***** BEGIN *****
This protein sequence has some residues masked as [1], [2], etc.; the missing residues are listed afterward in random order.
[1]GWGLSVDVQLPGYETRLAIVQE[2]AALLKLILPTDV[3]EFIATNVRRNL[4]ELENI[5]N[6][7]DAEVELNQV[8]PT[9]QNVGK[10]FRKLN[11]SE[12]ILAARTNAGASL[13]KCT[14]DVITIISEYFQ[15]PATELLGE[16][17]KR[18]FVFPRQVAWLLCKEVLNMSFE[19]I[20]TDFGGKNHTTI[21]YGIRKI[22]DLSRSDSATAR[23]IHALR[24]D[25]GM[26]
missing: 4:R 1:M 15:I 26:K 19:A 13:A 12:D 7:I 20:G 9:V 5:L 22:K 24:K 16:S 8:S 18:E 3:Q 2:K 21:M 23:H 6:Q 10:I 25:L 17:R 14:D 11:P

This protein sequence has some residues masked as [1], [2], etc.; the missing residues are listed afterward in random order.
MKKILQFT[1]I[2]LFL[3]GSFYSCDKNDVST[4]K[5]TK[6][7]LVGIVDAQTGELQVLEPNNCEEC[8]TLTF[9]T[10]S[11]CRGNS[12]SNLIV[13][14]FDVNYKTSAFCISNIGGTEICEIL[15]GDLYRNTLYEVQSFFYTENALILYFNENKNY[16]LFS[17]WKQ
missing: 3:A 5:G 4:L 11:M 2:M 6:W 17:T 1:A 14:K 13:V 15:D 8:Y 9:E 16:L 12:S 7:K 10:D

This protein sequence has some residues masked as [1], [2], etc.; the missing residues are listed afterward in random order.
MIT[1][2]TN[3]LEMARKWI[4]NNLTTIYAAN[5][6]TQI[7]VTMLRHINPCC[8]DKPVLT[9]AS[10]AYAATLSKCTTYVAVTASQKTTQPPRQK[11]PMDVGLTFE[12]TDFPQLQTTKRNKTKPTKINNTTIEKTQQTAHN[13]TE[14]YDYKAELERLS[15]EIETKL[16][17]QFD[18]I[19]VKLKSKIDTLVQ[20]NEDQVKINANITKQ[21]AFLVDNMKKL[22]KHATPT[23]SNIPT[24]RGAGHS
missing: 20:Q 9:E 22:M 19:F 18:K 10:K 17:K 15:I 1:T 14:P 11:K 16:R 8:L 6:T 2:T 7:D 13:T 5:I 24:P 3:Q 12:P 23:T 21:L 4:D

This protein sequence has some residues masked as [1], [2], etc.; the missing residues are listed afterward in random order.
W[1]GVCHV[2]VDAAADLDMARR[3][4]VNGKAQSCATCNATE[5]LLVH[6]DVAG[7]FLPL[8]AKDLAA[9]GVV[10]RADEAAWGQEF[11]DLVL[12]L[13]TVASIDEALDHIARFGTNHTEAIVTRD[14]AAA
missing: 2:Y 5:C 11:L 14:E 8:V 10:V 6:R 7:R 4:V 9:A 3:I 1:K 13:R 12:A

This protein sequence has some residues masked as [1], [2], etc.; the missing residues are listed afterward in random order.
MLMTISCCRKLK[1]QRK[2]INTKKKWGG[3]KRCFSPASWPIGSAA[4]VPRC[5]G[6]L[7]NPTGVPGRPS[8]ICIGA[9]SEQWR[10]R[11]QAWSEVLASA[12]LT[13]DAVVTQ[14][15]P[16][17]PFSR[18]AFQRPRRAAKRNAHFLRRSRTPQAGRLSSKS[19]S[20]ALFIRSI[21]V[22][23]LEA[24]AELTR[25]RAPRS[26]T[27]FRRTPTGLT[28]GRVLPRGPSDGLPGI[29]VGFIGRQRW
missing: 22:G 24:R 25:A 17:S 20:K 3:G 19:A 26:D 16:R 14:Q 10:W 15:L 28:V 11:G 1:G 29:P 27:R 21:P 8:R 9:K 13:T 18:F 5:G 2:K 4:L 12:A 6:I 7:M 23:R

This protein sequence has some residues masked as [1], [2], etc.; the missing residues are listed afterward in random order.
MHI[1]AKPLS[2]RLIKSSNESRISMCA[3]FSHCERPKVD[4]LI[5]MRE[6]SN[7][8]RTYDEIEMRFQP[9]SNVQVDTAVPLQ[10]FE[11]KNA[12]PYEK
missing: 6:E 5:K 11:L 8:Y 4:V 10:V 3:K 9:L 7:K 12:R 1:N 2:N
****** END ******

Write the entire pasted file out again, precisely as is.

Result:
This protein sequence has some residues masked as [1], [2], etc.; the missing residues are listed afterward in random order.
[1]GWGLSVDVQLPGYETRLAIVQE[2]AALLKLILPTDV[3]EFIATNVRRNL[4]ELENI[5]N[6][7]DAEVELNQV[8]PT[9]QNVGK[10]FRKLN[11]SE[12]ILAARTNAGASL[13]KCT[14]DVITIISEYFQ[15]PATELLGE[16][17]KR[18]FVFPRQVAWLLCKEVLNMSFE[19]I[20]TDFGGKNHTTI[21]YGIRKI[22]DLSRSDSATAR[23]IHALR[24]D[25]GM[26]
missing: 4:R 1:M 15:I 26:K 19:A 13:A 12:D 7:I 20:G 9:V 5:L 22:K 24:K 16:S 8:S 18:E 3:Q 2:K 21:M 23:H 6:Q 10:I 25:L 17:R 14:D 11:P

This protein sequence has some residues masked as [1], [2], etc.; the missing residues are listed afterward in random order.
MKKILQFT[1]I[2]LFL[3]GSFYSCDKNDVST[4]K[5]TK[6][7]LVGIVDAQTGELQVLEPNNCEEC[8]TLTF[9]T[10]S[11]CRGNS[12]SNLIV[13][14]FDVNYKTSAFCISNIGGTEICEIL[15]GDLYRNTLYEVQSFFYTENALILYFNENKNY[16]LFS[17]WKQ
missing: 3:A 5:G 4:L 11:M 2:M 6:W 17:T 1:A 14:K 13:V 15:D 8:Y 9:E 16:L 12:S 7:K 10:D

This protein sequence has some residues masked as [1], [2], etc.; the missing residues are listed afterward in random order.
MIT[1][2]TN[3]LEMARKWI[4]NNLTTIYAAN[5][6]TQI[7]VTMLRHINPCC[8]DKPVLT[9]AS[10]AYAATLSKCTTYVAVTASQKTTQPPRQK[11]PMDVGLTFE[12]TDFPQLQTTKRNKTKPTKINNTTIEKTQQTAHN[13]TE[14]YDYKAELERLS[15]EIETKL[16][17]QFD[18]I[19]VKLKSKIDTLVQ[20]NEDQVKINANITKQ[21]AFLVDNMKKL[22]KHATPT[23]SNIPT[24]RGAGHS
missing: 20:Q 9:E 22:M 19:F 18:K 10:K 17:K 15:I 1:T 14:P 11:K 16:R 8:L 6:T 2:T 7:D 13:T 5:I 24:P 3:Q 12:P 23:T 21:L 4:D

This protein sequence has some residues masked as [1], [2], etc.; the missing residues are listed afterward in random order.
W[1]GVCHV[2]VDAAADLDMARR[3][4]VNGKAQSCATCNATE[5]LLVH[6]DVAG[7]FLPL[8]AKDLAA[9]GVV[10]RADEAAWGQEF[11]DLVL[12]L[13]TVASIDEALDHIARFGTNHTEAIVTRD[14]AAA
missing: 2:Y 5:C 11:L 14:E 8:V 10:V 6:R 7:R 4:V 9:A 3:I 1:K 13:R 12:A

This protein sequence has some residues masked as [1], [2], etc.; the missing residues are listed afterward in random order.
MLMTISCCRKLK[1]QRK[2]INTKKKWGG[3]KRCFSPASWPIGSAA[4]VPRC[5]G[6]L[7]NPTGVPGRPS[8]ICIGA[9]SEQWR[10]R[11]QAWSEVLASA[12]LT[13]DAVVTQ[14][15]P[16][17]PFSR[18]AFQRPRRAAKRNAHFLRRSRTPQAGRLSSKS[19]S[20]ALFIRSI[21]V[22][23]LEA[24]AELTR[25]RAPRS[26]T[27]FRRTPTGLT[28]GRVLPRGPSDGLPGI[29]VGFIGRQRW
missing: 22:G 24:R 25:A 17:S 20:K 3:G 19:A 26:D 16:R 14:Q 10:W 15:L 28:V 11:G 1:G 29:P 27:R 21:P 8:R 9:K 13:T 18:F 5:G 2:K 4:L 12:A 6:I 7:M 23:R

This protein sequence has some residues masked as [1], [2], etc.; the missing residues are listed afterward in random order.
MHI[1]AKPLS[2]RLIKSSNESRISMCA[3]FSHCERPKVD[4]LI[5]MRE[6]SN[7][8]RTYDEIEMRFQP[9]SNVQVDTAVPLQ[10]FE[11]KNA[12]PYEK
missing: 6:E 5:K 11:L 8:Y 4:V 10:V 3:K 9:L 7:K 12:R 1:N 2:N